Polluted water in Kafr El-Sheikh threatens lives, say lawyers

Heba El-Sherif
4 Min Read

CAIRO: The Hisham Mubarak Law Center (HMLC) and the Association for Health & Environmental Development (AHED) are calling on MPs and members of the local council of Desouk to step up efforts to monitor the quality of drinking water accessible to families in the rural governorate of Kafr El-Sheikh.

In a press conference held at the center’s office Tuesday, both called on the Directorate for Health Affairs in Kafr El-Sheikh to provide medicine people who showed symptoms of illness after drinking polluted water from Abou Aly pumping station.

In addition, they called upon the directorate to pay for hospital stays if needed.

“The problem of water in Kafr El-Sheikh is an enduring one. It is a clear violation of the people’s health and well-being, said Ismail Abou El-Yazid, one of 19 lawyers who filed a complaint to the prosecution office of Desouk on March 28.

Last month, scores of students in the village of Kafr El-Magar in Desouk reported cases of vomiting and diarrhea. They were admitted to the local health unit with high fever.

Inhabitants of Kafr El-Magar have repeatedly complained of drinking water being polluted, saying that it smelt strange and contained noticeable precipitations, which were later identified as high levels of ammonia.

Meanwhile, reports issued by the laboratory of the health administration of Desouk in the last five months all indicate that the water is “is not suitable for human consumption, according to the lawyers.

“It’s not shameful to have a problem. What’s shameful is hiding it, said one lawyer at the press conference.

“Those in charge are not ashamed. This is dangerous, said Elhamy El-Merghani, executive director of AHED, adding that around 76 children have been infected by this water.

The prosecution office decided to form a committee from the Directorate for Health Affairs in Kafr El-Sheikh to take samples from the water pumped by Abou Aly station for tests to identify whether or not it is suitable for drinking.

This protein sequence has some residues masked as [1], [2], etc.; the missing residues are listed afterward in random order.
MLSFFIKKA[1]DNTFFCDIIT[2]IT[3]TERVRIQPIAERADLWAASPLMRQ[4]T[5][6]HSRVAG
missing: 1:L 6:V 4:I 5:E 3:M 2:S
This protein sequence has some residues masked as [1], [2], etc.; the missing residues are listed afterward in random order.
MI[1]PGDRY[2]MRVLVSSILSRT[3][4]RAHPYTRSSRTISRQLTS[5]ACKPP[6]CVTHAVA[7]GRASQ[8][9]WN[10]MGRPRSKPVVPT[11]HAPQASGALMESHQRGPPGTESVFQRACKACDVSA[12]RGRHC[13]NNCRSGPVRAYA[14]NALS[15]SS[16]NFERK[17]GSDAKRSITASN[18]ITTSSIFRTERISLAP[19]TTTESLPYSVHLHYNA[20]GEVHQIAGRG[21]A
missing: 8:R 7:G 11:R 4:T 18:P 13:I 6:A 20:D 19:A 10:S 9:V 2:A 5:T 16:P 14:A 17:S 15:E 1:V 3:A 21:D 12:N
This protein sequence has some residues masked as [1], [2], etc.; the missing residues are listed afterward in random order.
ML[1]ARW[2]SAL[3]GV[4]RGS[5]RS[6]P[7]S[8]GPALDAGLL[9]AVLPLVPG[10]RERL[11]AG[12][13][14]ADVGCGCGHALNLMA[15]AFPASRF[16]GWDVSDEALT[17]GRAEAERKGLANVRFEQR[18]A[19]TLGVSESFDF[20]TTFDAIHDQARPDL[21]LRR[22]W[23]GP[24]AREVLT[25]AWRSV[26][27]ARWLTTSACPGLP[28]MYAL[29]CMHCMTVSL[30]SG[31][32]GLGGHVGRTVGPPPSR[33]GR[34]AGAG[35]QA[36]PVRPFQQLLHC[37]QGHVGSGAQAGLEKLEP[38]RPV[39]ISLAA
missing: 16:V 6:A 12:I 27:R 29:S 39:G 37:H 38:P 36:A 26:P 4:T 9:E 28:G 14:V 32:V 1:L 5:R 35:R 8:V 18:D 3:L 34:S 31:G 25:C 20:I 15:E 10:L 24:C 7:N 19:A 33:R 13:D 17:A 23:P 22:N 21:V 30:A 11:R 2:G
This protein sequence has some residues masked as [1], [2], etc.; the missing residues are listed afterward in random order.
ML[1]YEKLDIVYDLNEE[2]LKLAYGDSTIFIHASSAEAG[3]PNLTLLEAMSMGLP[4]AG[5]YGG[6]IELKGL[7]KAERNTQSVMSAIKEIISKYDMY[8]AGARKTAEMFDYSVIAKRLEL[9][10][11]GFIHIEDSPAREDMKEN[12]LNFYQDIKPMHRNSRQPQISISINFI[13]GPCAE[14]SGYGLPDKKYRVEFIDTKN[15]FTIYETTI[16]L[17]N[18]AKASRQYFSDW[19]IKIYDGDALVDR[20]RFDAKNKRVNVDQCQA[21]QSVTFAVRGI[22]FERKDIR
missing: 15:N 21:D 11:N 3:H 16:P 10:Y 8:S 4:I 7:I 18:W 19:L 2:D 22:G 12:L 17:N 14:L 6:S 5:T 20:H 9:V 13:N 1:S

The problem arose when sewage pipelines were built on a higher altitude than that of pipes built to transport drinking water, causing the sewage disposals to spill onto drinking water leading to a toxic mix.

“This is not a single case. This is an example of the inefficiency of public services in Egypt, said Ahmed Ragheb, the executive director of HMLC, adding that the governor of Kafr El-Sheikh should be held accountable for the persistent water crisis in the delta governorate.

Meanwhile, El-Merghani slammed the general prosecution of Desouk for summoning Shaimaa Ezzat Abdel Salam, a doctor at the local health unit, for interrogation. Abdel Salam reportedly submitted reports detailing the number of patients admitted to the health unit who complain of abdominal pain cause by polluted water.

She was penalized for missing work the day she submitted the reports.

“This is administrative blackmail. Officials are questioning those with a live conscience; this is dangerous, said El-Merghani.

Both HMLC and AHED denounced the questioning of Abdel Salam and pledged to continue to pursue legal measures against polluted drinking water in Kafr El-Sheikh.

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